ed that marijuana’s LD-50 is around 1:20,000 or 1:40,000. In layman terms this means that in order to induce death a marijuana smoker would have to consume 20,000 to 40,000 times as much marijuana as is contained in one marijuana cigarette. NIDA-supplied marijuana cigarettes weigh approximately .9 grams. A smoker would theoretically have to consume nearly 1,500 pounds of marijuana within about fifteen minutes to induce a lethal response.”
With this information it is hard to see why anyone would use this myth to even attempt to scare the public into believing that marijuana would cause death.
When compared to deaths from “safe” products, Marijuana is safer than Asprin. More people die fronm hyponatremia, or drinking too much water. Realistically speaking, there is an accidental prescription overdose every 19 minutes in America. Tobacco kills 5 million people per year worldwide. Yet, in 5,000 years, no legitimate report of a marijuana overdose is known.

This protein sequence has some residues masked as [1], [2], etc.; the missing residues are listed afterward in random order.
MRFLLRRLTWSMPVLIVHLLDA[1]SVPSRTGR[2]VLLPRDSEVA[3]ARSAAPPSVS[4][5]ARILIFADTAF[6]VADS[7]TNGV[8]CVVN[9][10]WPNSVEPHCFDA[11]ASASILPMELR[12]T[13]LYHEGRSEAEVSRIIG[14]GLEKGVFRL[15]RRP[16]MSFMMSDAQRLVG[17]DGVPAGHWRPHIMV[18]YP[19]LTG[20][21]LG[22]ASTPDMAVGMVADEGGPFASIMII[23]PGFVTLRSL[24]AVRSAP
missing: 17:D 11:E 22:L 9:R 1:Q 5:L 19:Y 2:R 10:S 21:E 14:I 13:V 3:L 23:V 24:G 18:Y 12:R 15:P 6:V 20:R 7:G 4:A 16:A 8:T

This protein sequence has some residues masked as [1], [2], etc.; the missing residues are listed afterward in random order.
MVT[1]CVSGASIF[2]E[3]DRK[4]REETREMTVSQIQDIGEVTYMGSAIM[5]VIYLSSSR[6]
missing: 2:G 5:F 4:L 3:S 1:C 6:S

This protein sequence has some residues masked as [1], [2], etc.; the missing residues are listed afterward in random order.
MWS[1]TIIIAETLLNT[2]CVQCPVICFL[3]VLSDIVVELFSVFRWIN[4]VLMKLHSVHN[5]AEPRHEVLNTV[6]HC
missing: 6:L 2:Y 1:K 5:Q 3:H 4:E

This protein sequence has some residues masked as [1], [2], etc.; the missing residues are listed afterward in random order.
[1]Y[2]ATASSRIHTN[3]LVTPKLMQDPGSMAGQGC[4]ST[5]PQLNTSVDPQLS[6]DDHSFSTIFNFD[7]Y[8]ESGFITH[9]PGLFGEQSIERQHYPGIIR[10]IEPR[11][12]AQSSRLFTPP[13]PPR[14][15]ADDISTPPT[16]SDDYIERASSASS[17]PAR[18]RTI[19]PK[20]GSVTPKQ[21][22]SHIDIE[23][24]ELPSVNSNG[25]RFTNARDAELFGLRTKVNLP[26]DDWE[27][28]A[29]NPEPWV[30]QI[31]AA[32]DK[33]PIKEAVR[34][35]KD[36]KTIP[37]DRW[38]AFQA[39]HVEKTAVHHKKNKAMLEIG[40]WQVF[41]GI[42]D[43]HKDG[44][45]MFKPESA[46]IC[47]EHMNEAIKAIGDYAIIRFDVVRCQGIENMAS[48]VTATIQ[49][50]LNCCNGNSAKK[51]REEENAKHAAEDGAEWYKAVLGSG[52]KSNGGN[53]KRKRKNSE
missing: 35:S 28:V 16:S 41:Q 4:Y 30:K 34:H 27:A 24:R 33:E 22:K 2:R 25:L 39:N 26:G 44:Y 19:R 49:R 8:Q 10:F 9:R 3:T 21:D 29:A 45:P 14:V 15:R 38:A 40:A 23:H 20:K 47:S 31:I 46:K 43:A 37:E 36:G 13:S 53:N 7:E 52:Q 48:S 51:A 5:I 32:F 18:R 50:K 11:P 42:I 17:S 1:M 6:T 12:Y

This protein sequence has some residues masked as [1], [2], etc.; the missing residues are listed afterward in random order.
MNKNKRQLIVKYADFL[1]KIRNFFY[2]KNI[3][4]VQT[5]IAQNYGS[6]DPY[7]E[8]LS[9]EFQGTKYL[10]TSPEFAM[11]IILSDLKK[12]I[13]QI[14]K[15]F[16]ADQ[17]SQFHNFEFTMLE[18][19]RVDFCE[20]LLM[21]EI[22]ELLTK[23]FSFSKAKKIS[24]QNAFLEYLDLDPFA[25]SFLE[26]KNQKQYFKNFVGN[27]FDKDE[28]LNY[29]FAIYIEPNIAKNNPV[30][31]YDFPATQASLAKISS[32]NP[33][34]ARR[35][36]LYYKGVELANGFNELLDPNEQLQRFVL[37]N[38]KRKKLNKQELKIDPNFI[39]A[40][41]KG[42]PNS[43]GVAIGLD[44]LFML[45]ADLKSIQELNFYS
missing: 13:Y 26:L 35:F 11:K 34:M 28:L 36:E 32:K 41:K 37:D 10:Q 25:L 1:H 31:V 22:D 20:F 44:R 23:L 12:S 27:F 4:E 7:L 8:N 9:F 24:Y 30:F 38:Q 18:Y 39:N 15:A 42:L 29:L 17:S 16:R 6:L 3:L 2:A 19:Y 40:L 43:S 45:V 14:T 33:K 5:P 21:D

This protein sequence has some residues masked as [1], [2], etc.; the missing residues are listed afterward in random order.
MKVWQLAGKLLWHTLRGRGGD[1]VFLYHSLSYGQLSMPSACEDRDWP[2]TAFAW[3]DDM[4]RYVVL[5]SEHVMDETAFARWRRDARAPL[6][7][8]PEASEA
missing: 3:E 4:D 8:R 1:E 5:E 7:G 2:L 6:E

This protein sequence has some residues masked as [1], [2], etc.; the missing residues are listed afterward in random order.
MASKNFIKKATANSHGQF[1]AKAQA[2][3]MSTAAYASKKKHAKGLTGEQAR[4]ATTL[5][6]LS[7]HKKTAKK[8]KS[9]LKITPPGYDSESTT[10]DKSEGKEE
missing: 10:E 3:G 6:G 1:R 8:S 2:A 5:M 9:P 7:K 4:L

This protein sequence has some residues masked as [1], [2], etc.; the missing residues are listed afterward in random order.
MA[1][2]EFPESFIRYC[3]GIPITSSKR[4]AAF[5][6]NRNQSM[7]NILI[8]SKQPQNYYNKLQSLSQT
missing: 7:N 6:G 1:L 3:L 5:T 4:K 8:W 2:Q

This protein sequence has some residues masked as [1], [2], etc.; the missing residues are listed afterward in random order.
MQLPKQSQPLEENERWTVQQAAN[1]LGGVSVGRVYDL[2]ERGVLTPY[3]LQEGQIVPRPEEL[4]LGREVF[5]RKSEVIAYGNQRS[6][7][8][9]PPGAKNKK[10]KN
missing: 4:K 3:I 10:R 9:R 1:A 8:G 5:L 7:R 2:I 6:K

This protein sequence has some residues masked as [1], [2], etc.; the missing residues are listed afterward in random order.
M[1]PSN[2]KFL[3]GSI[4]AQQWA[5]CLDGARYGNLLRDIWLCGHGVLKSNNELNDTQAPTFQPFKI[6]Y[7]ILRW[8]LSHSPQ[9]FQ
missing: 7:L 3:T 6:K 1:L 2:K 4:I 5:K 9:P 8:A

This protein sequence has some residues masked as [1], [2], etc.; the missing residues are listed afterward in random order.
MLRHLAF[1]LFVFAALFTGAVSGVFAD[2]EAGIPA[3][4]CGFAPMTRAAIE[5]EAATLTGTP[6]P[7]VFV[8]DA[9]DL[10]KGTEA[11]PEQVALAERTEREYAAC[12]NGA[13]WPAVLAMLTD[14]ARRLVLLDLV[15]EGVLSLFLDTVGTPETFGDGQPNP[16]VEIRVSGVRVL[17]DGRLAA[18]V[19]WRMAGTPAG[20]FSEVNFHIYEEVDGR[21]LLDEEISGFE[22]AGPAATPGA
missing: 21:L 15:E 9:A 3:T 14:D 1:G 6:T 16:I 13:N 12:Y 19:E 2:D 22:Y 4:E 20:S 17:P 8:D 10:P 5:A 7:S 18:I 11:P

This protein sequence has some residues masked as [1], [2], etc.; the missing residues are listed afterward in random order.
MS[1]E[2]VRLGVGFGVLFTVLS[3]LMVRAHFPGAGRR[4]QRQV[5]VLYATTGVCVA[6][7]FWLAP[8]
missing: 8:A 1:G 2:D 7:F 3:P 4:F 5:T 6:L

Marijuana is highly addictive
The very term addiction leaves much to be desired. As defined, it is the continued repetition of a behavior despite adverse consequences. That said, one could argue that a person could be addicted to marijuana, however, it is the journey, in this case, not the destination, that makes the claim problematic. As used by prohibitionists, the facts are distorted by profiting treatment centers and their statistics for enrollment in treatment. The typical client for marijuana treatment: young persons afraid of harsh drug penalties.